The American Heath Care Act was designed to provide health care reform and to replace former President Obama’s Affordable Care Act (the “ACA”). However, the House of Representatives, under President Trump’s direction, cancelled its vote in late March because of lack of overall support from Republicans to get passage of the bill in the House. Now what?

ACA is Still in Effect

The stop-and-start and vacillation regarding health care reform produces confusion: for those on the Hill, for businesses, for lawyers, for individuals and for those in the health insurance business itself. For now, however, the ACA remains the law of the land.

For companies, the “play or pay” provisions of the ACA apply only to “Applicable Large Employers” (“ALEs”), generally those with 50 or more full-time employees in the prior calendar year, including full-time equivalent employees. A company with fewer than 50 full-time employees, including full-time equivalent employees, is not an ALE subject to the ACA (and not subject to the employer shared responsibility provisions or the employer information reporting provisions). Those companies that are not ALEs may be eligible for the Small Business Health Care Tax Credit and should seek advice to determine how the ACA affects them.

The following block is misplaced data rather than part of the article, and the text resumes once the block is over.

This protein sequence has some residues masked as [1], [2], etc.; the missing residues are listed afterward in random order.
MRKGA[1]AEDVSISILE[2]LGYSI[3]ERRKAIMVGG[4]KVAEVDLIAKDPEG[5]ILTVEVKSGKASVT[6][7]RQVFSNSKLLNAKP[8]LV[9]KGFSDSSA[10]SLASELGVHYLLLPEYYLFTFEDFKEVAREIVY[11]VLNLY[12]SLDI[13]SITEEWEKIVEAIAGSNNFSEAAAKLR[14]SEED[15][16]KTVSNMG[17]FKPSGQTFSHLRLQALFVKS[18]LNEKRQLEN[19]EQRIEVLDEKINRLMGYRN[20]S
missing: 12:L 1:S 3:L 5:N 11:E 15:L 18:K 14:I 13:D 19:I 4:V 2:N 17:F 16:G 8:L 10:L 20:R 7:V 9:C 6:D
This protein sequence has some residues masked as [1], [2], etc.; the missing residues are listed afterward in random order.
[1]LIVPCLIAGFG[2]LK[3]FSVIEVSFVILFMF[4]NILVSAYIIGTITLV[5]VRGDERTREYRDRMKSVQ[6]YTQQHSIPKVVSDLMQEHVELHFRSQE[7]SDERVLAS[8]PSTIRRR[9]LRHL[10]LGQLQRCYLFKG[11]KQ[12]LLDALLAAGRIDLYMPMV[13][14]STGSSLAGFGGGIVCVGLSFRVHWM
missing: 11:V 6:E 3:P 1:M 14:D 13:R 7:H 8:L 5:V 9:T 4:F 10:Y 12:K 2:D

• We often see clients encounter problems in determining “full-time” employees and how “full-time equivalent” plays into the calculation. Knowing the difference between those terms and what the ACA requires is why a company, who may have 80 full-time equivalents, has to offer health care to only its subset of 40 full-timers, as the ACA imposes a penalty only for the failure to extend an offer of coverage to full-time employees, but not those who are counted as part of the full-time equivalent formula.

• We also see clients considering shifting their employees between related companies (to a parent company, a subsidiary, or a company owned by a spouse), so that each company has an employee count below the ALE threshold of 50 full-time equivalents. For the most part, such maneuvering will not work, as related companies are generally grouped together as one ALE under ACA controlled group rules.